One of the leading intellectual and media figures of the twentieth century was journalist and presidential adviser Walter Lippmann. He thought that people in general was unable to draw conclusions and come up with solutions without being controlled by an intellectual elite. “Manufacturing consent” was therefore necessary. This was not a new art, he explained:
“It is a very old one which was supposed to have died out with the appearance of democracy. But it has not died out. It has, in fact, improved enormously in technic … as a result of psychological research, coupled with the modern means of communication, the practice of democracy has turned a corner … Within the life of the generation now in control of affairs, persuasion has become a self-conscious art and a regular organ of popular government.“ (10)
No one refined and developed these techniques more efficient than Sigmund Freud´s nephew Edward Bernays, often referred to as ”the father of public relations.” Born in Austria he came to the Unites States with his family in 1892. During the 20s Bernays developed techniques to influence the masses thinking and behavior by targeting their subconscious. This manipulation was necessary, he believed, since the masses were irrational and subject to herd instinct. In his book 1928 ”Propaganda” Bernays describes the importance of “the conscious and intelligent manipulation of the organized habits and opinions of the masses.” (11)
In the first chapter, ”Organizing chaos,” Bernays writes:
”Those who manipulate this unseen mechanism in society constitute an invisible government which is the true ruling power of our country.” (12)
People are governed, he explained, their consciousness and taste are shaped and their ideas are given them, by men they have never heard of. (13) In almost every part of our lives, whether it´s politics, business, social behavior or ethical thinking, we are dominated by a relatively small group who understands the mental processes and patterns of the masses. It is this small group, Bernays says, ”who pull the wires which control the public mind.” (14)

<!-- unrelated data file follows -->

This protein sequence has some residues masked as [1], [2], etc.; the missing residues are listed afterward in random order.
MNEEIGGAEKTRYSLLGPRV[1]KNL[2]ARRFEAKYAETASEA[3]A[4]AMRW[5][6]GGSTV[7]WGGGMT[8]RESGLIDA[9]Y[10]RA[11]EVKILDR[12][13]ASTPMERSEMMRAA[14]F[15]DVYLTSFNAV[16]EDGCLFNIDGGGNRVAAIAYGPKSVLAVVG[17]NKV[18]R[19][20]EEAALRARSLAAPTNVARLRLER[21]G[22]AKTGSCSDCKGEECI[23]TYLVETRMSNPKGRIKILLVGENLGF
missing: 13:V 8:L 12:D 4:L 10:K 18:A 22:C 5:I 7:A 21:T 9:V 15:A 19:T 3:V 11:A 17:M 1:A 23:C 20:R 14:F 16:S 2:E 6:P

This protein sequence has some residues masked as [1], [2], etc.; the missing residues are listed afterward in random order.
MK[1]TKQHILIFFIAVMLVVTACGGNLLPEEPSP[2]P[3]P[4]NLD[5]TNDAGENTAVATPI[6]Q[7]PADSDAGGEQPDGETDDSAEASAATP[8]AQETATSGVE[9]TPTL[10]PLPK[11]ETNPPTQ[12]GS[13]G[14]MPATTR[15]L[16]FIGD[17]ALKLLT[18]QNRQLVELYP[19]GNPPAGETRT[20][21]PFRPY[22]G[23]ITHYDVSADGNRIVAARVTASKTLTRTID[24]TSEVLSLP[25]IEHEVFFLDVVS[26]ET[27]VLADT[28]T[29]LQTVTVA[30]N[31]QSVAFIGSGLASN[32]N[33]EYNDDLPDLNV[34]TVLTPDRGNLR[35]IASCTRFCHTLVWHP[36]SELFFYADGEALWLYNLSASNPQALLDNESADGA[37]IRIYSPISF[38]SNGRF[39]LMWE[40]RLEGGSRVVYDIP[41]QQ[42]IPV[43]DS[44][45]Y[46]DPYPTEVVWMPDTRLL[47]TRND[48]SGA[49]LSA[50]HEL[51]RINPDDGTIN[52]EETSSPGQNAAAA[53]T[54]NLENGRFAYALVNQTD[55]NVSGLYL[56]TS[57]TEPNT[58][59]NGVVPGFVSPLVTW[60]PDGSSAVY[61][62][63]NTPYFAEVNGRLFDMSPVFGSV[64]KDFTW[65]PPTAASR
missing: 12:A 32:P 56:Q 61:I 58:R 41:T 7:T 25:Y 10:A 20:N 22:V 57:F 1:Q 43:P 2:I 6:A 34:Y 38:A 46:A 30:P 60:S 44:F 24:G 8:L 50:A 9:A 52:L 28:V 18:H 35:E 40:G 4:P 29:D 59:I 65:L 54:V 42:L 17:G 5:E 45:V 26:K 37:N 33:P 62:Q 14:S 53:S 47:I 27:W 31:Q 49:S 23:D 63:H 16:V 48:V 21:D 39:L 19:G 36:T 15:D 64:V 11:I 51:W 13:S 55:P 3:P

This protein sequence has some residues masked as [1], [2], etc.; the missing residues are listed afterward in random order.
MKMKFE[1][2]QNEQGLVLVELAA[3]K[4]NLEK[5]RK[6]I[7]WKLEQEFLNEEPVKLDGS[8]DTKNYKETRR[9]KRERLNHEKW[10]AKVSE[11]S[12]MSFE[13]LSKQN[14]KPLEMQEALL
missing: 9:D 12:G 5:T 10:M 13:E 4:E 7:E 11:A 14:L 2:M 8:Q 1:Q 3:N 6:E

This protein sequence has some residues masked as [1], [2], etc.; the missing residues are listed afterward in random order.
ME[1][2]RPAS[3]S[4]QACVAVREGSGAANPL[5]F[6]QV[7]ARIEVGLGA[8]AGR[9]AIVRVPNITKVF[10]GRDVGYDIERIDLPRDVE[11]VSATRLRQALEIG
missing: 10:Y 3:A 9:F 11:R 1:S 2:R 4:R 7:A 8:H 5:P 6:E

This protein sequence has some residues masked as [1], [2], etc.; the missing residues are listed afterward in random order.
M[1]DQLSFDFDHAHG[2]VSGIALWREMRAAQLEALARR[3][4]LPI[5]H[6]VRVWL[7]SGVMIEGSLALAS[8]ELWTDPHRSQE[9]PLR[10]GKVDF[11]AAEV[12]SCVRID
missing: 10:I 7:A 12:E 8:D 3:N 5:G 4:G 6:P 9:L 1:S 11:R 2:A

In the second chapter, ”The New Propaganda,” Bernays writes that it has become possible to shape the masses consciousness so that “they will throw their newly gained strength in the desired direction.” (15) This process, he goes on to explain, must be done by propaganda, because “propaganda is the executive arm of the invisible government.” (16)
Bernays and Lippmann were both inspired by french social psychologist Gustave Le Bon, (17) whose groundbreaking theories of the human psyche was published in 1895. Le Bon wrote several books on the subject and the most famous was ”Psychologie des Foules”, translated into English as ”The Crowd: A Study of the Popular Mind.” In addition, he presented not only an in-depth description of group psychology and how it differs from individual psychology, Le Bon also introduced a set of principles that made it easier for leaders to spread their ideology and take power. Not only were Lenin, Mussolini and Hitler all influenced by Le Bon´s work, (18) it also had a strong impact on US military thought and practice. (19)